Kota Gelanggi: Missing piece in ancient chain | The Star

Feb 7, 2005

KUALA LUMPUR: The lost city of Kota Gelanggi could be the missing one in a chain of inter-linked cities of an ancient Siamese empire.
Badan Warisan council member Dr Chandran Jeshurun said that this was based on an article, which appeared in the Nusantara journal more than 30 years ago.
The article entitled “Lang-Ya-Shu and Langkasuka: A Re-Interpretation” was written by a Siamese prince Mom Chao Chand. He discussed the locations of two 7th century Chinese toponyms (identifying ancient places and relating them to present day locations).
He had also explored the location of the mythical kingdom of Langkasuka.
“The article appeared in July 1972. I was editor of the journal then and had met Prince Mom Chao Chand at the Chiengmai University where I was a visiting lecturer for a month.
“We got to know each other and spoke about a lot of things including Langkasuka. That was when I asked him to contribute to the journal,” Dr Chandran said yesterday.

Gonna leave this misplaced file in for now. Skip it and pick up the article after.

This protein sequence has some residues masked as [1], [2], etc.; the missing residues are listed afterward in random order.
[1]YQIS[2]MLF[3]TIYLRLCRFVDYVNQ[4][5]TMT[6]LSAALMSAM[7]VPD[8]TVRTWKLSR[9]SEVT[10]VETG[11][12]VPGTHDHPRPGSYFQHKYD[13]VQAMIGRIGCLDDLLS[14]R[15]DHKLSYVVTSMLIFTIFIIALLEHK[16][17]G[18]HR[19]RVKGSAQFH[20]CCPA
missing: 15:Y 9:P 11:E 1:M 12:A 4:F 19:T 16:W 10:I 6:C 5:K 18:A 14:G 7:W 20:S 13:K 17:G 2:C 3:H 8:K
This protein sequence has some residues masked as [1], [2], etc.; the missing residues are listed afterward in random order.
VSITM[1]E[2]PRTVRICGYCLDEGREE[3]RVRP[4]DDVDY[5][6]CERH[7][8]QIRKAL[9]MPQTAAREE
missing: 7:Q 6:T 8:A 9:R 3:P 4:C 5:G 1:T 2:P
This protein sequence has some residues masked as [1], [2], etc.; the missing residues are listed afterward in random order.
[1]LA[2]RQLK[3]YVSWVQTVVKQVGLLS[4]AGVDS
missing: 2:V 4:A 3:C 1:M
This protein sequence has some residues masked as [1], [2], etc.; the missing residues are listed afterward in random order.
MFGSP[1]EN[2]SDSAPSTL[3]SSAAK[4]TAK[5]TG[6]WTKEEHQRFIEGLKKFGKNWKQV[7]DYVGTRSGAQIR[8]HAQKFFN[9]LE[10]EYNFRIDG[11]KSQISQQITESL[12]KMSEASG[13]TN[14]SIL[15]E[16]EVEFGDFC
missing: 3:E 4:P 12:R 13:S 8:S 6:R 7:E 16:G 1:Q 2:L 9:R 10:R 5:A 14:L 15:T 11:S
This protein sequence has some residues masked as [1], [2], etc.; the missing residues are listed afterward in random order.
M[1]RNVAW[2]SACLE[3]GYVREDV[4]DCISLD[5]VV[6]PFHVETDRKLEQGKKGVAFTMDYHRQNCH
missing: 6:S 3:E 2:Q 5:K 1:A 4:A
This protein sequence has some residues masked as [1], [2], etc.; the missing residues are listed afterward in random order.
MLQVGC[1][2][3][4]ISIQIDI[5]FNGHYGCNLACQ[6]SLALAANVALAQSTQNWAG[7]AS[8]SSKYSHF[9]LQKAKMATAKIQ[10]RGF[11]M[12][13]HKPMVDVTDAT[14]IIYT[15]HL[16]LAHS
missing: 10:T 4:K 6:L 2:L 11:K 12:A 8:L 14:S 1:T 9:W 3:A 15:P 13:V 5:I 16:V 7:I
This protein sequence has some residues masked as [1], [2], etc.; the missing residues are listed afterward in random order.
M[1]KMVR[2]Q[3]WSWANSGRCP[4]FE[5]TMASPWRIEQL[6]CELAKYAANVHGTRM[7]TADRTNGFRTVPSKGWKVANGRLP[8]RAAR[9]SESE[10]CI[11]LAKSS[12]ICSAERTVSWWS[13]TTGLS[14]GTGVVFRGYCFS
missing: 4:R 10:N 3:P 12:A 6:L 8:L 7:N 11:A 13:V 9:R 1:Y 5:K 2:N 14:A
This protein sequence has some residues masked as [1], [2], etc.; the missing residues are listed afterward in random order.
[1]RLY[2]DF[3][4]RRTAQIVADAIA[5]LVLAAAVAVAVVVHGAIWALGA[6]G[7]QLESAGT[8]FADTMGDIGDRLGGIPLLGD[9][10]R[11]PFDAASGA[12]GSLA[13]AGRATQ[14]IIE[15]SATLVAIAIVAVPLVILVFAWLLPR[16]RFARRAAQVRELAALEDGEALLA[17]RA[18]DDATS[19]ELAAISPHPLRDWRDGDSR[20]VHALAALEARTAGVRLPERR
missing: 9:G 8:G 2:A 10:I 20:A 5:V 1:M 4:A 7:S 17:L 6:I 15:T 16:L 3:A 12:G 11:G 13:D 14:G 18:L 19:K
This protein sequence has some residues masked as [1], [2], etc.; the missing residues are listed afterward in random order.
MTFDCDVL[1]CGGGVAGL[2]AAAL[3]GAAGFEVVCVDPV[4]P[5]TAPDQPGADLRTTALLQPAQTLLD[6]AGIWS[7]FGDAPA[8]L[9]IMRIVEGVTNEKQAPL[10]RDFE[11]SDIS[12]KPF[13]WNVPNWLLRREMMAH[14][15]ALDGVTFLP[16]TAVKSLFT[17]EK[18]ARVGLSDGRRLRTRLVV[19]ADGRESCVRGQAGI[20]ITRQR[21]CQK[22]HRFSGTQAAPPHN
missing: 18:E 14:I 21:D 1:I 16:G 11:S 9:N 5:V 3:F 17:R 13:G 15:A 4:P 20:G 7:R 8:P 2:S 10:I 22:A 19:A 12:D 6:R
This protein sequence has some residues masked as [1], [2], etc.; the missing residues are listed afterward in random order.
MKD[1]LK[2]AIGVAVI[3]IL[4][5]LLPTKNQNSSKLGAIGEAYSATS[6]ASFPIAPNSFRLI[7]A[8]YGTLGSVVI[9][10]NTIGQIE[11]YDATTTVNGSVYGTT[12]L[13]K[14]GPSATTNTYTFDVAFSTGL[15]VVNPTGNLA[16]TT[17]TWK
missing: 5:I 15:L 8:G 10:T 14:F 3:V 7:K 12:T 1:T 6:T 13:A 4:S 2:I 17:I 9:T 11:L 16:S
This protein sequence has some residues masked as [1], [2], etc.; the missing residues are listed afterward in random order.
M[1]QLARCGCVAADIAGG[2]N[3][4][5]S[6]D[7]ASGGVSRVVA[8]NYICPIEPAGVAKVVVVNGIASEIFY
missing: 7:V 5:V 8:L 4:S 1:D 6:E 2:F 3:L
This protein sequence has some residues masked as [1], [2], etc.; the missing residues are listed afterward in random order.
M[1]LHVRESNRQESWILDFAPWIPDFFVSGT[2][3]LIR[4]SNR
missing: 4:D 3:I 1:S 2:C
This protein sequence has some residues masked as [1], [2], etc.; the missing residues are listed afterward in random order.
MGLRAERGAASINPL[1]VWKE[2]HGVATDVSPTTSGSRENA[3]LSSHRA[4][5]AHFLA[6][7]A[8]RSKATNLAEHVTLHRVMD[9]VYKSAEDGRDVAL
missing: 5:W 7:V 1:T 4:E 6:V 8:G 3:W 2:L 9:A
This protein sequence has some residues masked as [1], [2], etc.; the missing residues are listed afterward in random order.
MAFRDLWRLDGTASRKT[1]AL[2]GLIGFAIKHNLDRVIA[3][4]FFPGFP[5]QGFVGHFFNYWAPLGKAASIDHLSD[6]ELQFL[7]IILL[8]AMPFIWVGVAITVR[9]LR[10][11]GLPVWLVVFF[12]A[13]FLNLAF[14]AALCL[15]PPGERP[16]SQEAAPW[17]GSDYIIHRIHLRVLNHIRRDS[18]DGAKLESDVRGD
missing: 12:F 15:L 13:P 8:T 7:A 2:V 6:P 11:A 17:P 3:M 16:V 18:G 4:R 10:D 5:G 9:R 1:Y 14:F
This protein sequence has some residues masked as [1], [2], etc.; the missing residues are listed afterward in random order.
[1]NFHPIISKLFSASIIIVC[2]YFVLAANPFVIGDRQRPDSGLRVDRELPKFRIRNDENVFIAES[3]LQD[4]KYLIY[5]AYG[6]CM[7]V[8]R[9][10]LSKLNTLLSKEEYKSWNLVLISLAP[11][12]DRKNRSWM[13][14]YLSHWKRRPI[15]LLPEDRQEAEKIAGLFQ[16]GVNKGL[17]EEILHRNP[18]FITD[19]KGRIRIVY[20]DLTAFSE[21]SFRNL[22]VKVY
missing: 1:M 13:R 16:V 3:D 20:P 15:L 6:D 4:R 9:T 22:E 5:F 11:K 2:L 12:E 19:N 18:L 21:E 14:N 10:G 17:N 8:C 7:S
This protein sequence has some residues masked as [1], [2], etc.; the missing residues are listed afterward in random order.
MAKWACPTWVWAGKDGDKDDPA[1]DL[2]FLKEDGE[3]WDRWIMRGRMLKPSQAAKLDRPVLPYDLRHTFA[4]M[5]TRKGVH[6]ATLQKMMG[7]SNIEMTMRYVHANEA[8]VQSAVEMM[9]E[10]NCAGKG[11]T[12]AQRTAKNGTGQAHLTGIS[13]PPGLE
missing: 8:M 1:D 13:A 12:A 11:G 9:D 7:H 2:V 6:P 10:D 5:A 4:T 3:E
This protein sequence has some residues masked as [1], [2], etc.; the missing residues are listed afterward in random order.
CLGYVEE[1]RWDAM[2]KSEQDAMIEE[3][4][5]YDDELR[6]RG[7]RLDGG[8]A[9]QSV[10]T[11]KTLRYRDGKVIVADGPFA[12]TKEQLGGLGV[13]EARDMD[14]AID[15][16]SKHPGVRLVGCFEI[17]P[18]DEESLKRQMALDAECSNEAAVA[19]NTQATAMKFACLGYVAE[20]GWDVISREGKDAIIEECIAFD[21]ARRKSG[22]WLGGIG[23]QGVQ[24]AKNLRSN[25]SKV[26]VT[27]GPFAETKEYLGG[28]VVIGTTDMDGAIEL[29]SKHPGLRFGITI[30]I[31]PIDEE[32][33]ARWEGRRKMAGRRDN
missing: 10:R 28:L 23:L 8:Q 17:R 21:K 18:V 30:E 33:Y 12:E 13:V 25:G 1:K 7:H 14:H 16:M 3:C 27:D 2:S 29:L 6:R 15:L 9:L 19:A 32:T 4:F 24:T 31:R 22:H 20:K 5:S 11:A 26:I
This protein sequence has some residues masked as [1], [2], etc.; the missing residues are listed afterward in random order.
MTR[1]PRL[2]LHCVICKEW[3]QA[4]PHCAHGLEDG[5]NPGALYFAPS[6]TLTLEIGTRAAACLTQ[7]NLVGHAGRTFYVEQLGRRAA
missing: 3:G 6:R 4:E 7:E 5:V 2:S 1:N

He was commenting on the possibility of locating the lost city of Kota Gelanggi in Johor.
Dr Chandran, who is a former Universiti Malaya Professor of Asian History, said the prince had written about the 12 Naksat Cities (see graphic), which appeared in both the chronicles of Nakorn Sri Thammaraj and the chronicles of the Phra Dhatu Nakorn.
Naksat, refers to the name of an animal which represents a certain year in a twelve-year cycle. However, only 11 have been identified in the Malay peninsular, with three in Kedah, Kelantan and Pahang located in present day Malaysia.
The prince while referring to the third as Pahang, however, wrote that this does not refer to the present location of that name as Pahang was a Muang (a city, not a district or province). This missing city was the “year of the rabbit” (Muang Pahang).
“It was a place in the south. And when I heard Raimy (Che-Ross) briefing us last year, I remembered this article. As Raimy told us about the walls and layouts, I thought of the possibility that this could be the 12th missing city,” said Dr Chandran.

He added that it was just speculation and an expedition would prove once and for all whether there was any ancient structure in the area.
The prince had also written that the 12 cities acted as an outer shield, which surrounded the capital Nakorn Sri Thammaraj.